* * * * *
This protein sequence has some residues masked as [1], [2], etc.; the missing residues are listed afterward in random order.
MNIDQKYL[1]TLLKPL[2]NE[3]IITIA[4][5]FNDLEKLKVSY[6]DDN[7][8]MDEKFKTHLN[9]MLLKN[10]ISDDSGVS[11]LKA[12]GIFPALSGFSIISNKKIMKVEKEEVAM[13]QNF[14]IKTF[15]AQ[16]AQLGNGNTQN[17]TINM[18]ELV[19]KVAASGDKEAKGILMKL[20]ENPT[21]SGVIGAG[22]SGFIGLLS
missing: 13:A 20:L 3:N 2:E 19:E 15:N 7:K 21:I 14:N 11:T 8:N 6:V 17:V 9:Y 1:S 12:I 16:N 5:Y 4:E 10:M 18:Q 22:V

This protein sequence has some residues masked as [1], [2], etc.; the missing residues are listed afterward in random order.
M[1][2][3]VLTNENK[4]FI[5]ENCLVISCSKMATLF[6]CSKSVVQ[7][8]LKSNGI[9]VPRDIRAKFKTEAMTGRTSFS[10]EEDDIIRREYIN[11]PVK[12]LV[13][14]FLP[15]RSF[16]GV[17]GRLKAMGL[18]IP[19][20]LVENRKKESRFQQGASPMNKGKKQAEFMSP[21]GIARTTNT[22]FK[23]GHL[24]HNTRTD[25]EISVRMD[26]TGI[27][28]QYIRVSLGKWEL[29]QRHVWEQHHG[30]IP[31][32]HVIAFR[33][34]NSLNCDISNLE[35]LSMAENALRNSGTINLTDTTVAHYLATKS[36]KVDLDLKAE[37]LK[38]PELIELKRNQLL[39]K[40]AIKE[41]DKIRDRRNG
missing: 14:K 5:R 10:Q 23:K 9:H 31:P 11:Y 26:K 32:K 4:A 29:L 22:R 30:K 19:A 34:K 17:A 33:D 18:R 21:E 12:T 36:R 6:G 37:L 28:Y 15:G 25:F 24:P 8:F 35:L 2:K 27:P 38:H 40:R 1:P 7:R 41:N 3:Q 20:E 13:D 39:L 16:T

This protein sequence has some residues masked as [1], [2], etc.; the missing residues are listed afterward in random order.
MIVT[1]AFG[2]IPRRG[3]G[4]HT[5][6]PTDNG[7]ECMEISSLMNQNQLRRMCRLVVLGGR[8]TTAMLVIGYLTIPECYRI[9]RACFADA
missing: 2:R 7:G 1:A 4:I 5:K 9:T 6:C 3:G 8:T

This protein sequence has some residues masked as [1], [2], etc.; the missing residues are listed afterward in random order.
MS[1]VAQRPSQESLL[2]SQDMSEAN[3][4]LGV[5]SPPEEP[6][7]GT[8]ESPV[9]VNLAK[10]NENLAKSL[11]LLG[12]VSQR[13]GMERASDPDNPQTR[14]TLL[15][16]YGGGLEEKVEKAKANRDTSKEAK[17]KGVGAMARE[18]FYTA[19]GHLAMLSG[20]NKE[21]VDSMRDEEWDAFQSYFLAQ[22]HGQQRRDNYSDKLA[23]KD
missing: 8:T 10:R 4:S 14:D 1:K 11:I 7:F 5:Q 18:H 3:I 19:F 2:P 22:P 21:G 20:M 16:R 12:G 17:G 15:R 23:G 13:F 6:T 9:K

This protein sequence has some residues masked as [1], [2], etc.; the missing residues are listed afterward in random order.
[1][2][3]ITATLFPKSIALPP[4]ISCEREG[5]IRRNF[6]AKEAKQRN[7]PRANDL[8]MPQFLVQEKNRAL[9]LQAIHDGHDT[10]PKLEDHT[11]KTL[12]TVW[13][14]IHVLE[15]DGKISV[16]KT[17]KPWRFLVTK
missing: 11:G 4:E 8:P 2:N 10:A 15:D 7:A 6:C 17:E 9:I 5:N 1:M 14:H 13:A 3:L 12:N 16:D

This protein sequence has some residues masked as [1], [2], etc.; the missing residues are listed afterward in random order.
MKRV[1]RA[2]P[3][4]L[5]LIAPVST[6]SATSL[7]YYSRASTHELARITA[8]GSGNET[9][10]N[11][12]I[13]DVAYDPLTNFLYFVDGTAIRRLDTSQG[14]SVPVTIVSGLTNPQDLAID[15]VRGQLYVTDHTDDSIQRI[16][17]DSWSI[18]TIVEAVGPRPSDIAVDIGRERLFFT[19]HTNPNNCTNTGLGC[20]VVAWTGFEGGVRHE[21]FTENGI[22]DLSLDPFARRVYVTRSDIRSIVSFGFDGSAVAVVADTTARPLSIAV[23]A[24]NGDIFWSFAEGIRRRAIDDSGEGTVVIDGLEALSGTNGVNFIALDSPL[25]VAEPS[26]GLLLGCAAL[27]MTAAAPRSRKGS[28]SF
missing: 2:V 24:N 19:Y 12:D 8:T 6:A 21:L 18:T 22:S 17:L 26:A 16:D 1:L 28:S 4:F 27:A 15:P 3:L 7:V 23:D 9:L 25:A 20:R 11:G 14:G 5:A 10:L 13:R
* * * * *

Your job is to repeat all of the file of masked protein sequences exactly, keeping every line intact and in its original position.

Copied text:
This protein sequence has some residues masked as [1], [2], etc.; the missing residues are listed afterward in random order.
MNIDQKYL[1]TLLKPL[2]NE[3]IITIA[4][5]FNDLEKLKVSY[6]DDN[7][8]MDEKFKTHLN[9]MLLKN[10]ISDDSGVS[11]LKA[12]GIFPALSGFSIISNKKIMKVEKEEVAM[13]QNF[14]IKTF[15]AQ[16]AQLGNGNTQN[17]TINM[18]ELV[19]KVAASGDKEAKGILMKL[20]ENPT[21]SGVIGAG[22]SGFIGLLS
missing: 13:A 20:L 3:N 2:E 19:E 15:N 7:K 21:I 14:N 11:T 8:N 6:V 17:V 9:Y 1:S 12:I 16:N 5:Y 4:E 10:M 18:Q 22:V

This protein sequence has some residues masked as [1], [2], etc.; the missing residues are listed afterward in random order.
M[1][2][3]VLTNENK[4]FI[5]ENCLVISCSKMATLF[6]CSKSVVQ[7][8]LKSNGI[9]VPRDIRAKFKTEAMTGRTSFS[10]EEDDIIRREYIN[11]PVK[12]LV[13][14]FLP[15]RSF[16]GV[17]GRLKAMGL[18]IP[19][20]LVENRKKESRFQQGASPMNKGKKQAEFMSP[21]GIARTTNT[22]FK[23]GHL[24]HNTRTD[25]EISVRMD[26]TGI[27][28]QYIRVSLGKWEL[29]QRHVWEQHHG[30]IP[31][32]HVIAFR[33][34]NSLNCDISNLE[35]LSMAENALRNSGTINLTDTTVAHYLATKS[36]KVDLDLKAE[37]LK[38]PELIELKRNQLL[39]K[40]AIKE[41]DKIRDRRNG
missing: 14:K 5:R 10:Q 23:K 9:H 31:P 11:Y 26:K 32:K 4:A 29:L 22:R 30:K 19:A 34:K 17:A 33:D 18:R 21:E 12:T 36:R 6:G 37:L 28:Y 15:G 25:F 24:P 8:F 35:L 2:K 27:P 38:H 40:R 1:P 7:R 41:N 3:Q 20:E 13:D 39:L 16:T

This protein sequence has some residues masked as [1], [2], etc.; the missing residues are listed afterward in random order.
MIVT[1]AFG[2]IPRRG[3]G[4]HT[5][6]PTDNG[7]ECMEISSLMNQNQLRRMCRLVVLGGR[8]TTAMLVIGYLTIPECYRI[9]RACFADA
missing: 2:R 7:G 1:A 4:I 5:K 9:T 6:C 3:G 8:T

This protein sequence has some residues masked as [1], [2], etc.; the missing residues are listed afterward in random order.
MS[1]VAQRPSQESLL[2]SQDMSEAN[3][4]LGV[5]SPPEEP[6][7]GT[8]ESPV[9]VNLAK[10]NENLAKSL[11]LLG[12]VSQR[13]GMERASDPDNPQTR[14]TLL[15][16]YGGGLEEKVEKAKANRDTSKEAK[17]KGVGAMARE[18]FYTA[19]GHLAMLSG[20]NKE[21]VDSMRDEEWDAFQSYFLAQ[22]HGQQRRDNYSDKLA[23]KD
missing: 8:T 10:R 4:S 14:D 1:K 11:I 7:F 5:Q 18:H 3:I 19:F 2:P 22:P 21:G 20:M 16:R 12:G 17:G 15:R 23:G 13:F 6:T 9:K

This protein sequence has some residues masked as [1], [2], etc.; the missing residues are listed afterward in random order.
[1][2][3]ITATLFPKSIALPP[4]ISCEREG[5]IRRNF[6]AKEAKQRN[7]PRANDL[8]MPQFLVQEKNRAL[9]LQAIHDGHDT[10]PKLEDHT[11]KTL[12]TVW[13][14]IHVLE[15]DGKISV[16]KT[17]KPWRFLVTK
missing: 11:G 4:E 8:P 2:N 10:A 15:D 7:A 6:C 17:E 9:I 5:N 1:M 14:H 13:A 3:L 12:N 16:D

This protein sequence has some residues masked as [1], [2], etc.; the missing residues are listed afterward in random order.
MKRV[1]RA[2]P[3][4]L[5]LIAPVST[6]SATSL[7]YYSRASTHELARITA[8]GSGNET[9][10]N[11][12]I[13]DVAYDPLTNFLYFVDGTAIRRLDTSQG[14]SVPVTIVSGLTNPQDLAID[15]VRGQLYVTDHTDDSIQRI[16][17]DSWSI[18]TIVEAVGPRPSDIAVDIGRERLFFT[19]HTNPNNCTNTGLGC[20]VVAWTGFEGGVRHE[21]FTENGI[22]DLSLDPFARRVYVTRSDIRSIVSFGFDGSAVAVVADTTARPLSIAV[23]A[24]NGDIFWSFAEGIRRRAIDDSGEGTVVIDGLEALSGTNGVNFIALDSPL[25]VAEPS[26]GLLLGCAAL[27]MTAAAPRSRKGS[28]SF
missing: 2:V 24:N 19:Y 12:D 8:T 6:A 21:L 18:T 22:S 17:L 26:A 16:D 1:L 28:S 4:F 27:A 15:P 3:L 7:V 23:D 9:L 25:A 20:R 11:G 14:G 5:A 10:L 13:R